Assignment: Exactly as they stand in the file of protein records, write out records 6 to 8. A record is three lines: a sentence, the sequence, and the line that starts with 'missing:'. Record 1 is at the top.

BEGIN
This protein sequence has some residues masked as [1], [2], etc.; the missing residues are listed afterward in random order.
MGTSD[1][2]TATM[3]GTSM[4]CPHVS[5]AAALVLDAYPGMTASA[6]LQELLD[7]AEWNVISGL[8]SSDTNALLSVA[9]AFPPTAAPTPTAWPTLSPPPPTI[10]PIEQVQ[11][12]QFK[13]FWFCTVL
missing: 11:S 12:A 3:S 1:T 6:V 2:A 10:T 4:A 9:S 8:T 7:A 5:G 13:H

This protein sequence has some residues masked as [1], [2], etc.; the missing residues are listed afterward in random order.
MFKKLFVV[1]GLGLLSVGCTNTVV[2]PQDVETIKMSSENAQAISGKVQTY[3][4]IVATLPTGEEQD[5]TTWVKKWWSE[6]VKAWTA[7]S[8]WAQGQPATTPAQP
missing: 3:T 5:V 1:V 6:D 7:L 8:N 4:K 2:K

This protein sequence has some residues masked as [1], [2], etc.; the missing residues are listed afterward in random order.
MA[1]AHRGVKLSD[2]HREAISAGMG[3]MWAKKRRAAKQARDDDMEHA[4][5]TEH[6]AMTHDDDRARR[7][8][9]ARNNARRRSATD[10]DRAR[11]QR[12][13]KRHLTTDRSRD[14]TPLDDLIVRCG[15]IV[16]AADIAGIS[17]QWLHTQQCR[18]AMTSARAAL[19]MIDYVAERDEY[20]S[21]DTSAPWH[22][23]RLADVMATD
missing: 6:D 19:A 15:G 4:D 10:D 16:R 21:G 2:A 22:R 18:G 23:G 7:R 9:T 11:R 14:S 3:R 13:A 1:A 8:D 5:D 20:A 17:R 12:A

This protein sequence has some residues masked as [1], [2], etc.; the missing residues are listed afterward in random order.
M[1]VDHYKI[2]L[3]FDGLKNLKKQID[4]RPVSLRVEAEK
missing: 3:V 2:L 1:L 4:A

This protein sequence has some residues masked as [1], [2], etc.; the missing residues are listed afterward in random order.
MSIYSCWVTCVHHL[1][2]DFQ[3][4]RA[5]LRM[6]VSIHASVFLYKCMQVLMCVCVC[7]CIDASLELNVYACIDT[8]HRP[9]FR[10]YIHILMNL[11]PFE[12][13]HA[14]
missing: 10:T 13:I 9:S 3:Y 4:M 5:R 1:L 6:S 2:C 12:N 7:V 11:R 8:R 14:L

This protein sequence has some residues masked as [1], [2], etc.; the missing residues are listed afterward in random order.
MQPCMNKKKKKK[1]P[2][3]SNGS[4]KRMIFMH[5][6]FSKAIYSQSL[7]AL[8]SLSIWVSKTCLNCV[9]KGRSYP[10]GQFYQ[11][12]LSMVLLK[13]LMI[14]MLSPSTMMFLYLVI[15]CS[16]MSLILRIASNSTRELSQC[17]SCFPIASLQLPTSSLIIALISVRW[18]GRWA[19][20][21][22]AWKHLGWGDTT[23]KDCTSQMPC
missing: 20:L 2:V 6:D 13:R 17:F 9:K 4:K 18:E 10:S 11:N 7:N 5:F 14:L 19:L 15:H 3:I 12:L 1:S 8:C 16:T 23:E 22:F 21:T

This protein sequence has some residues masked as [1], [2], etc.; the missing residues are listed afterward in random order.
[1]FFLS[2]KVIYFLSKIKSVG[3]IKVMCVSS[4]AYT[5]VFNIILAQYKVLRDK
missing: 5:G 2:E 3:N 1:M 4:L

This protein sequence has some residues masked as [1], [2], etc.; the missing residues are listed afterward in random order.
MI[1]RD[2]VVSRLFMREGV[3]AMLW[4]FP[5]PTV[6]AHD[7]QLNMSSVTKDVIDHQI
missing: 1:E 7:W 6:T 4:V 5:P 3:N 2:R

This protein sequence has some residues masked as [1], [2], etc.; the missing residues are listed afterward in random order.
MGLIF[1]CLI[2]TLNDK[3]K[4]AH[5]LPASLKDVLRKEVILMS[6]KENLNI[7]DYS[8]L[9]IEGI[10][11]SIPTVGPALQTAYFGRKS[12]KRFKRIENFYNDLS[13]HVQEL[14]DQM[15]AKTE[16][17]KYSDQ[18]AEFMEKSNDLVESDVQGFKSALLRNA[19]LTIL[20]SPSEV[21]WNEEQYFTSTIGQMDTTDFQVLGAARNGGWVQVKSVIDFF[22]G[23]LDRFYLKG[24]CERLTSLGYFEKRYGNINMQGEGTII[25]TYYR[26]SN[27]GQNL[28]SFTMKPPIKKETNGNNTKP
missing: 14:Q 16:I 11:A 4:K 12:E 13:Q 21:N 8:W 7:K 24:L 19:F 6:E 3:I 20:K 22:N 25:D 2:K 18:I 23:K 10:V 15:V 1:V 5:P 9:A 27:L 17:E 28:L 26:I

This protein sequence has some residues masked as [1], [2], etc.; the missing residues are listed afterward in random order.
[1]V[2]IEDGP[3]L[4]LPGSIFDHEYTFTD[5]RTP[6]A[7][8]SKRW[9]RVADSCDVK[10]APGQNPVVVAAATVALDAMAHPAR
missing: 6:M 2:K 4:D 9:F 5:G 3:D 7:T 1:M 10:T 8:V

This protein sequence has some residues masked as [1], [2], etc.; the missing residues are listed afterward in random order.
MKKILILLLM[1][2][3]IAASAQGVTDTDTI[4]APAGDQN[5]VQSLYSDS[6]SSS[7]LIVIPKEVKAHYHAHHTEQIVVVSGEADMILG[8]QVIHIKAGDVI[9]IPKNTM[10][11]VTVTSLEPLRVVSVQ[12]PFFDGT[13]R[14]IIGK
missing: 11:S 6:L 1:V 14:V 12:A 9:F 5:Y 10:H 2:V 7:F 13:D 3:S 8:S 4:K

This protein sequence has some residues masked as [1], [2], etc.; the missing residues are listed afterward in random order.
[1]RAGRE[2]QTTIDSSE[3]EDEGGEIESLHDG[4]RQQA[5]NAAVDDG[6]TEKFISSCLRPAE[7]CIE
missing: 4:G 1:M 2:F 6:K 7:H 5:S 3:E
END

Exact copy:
This protein sequence has some residues masked as [1], [2], etc.; the missing residues are listed afterward in random order.
MQPCMNKKKKKK[1]P[2][3]SNGS[4]KRMIFMH[5][6]FSKAIYSQSL[7]AL[8]SLSIWVSKTCLNCV[9]KGRSYP[10]GQFYQ[11][12]LSMVLLK[13]LMI[14]MLSPSTMMFLYLVI[15]CS[16]MSLILRIASNSTRELSQC[17]SCFPIASLQLPTSSLIIALISVRW[18]GRWA[19][20][21][22]AWKHLGWGDTT[23]KDCTSQMPC
missing: 20:L 2:V 6:D 13:R 17:F 9:K 4:K 18:E 10:S 11:N 7:N 5:F 14:L 19:L 15:H 3:I 12:L 1:S 8:C 16:T 23:E 22:F 21:T

This protein sequence has some residues masked as [1], [2], etc.; the missing residues are listed afterward in random order.
[1]FFLS[2]KVIYFLSKIKSVG[3]IKVMCVSS[4]AYT[5]VFNIILAQYKVLRDK
missing: 5:G 2:E 3:N 1:M 4:L

This protein sequence has some residues masked as [1], [2], etc.; the missing residues are listed afterward in random order.
MI[1]RD[2]VVSRLFMREGV[3]AMLW[4]FP[5]PTV[6]AHD[7]QLNMSSVTKDVIDHQI
missing: 1:E 7:W 6:T 4:V 5:P 3:N 2:R